Thomas Hood was a British humorist, publisher and poet whose popular verse injected some much-needed levity and realism into early nineteenth-century literature. This volume collects a broad cross-section of his most important work, including "The Song of the Shirt," a moving portrait of poverty that garnered widespread acclaim in its day.
This book consists of essays presented as lectures to undergraduate and graduate students at the University of Tennessee, Knoxville. The context was a special class during which students were reading the published work of Erving Goffman and writing about what they were reading. Some students enrolled as philosophy students and others as sociology students. Professor Hood and Professor Van De Vate often handed out printed versions to the students on the day they were presented. Dr. Hood took these printed versions to prepare the manuscript in a continuous form. The lectures themselves were presented some years apart, since the two departments agreed to offer the course only occasionally. The essays were designed to stimulate questions about what Goffman concludes, as well his techniques of observing and analyzing social life.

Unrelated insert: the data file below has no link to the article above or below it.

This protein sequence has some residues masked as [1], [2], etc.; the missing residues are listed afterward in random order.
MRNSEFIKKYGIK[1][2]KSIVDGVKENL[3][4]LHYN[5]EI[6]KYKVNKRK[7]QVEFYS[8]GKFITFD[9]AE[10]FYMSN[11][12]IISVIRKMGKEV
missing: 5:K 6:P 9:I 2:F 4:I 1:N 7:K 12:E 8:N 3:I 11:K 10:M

Contents.- v. 1-9. [Prose and verse chronologically arranged]- v. 10. Memorials of Thomas Hood, etc. - v. 11. Tylney Hall.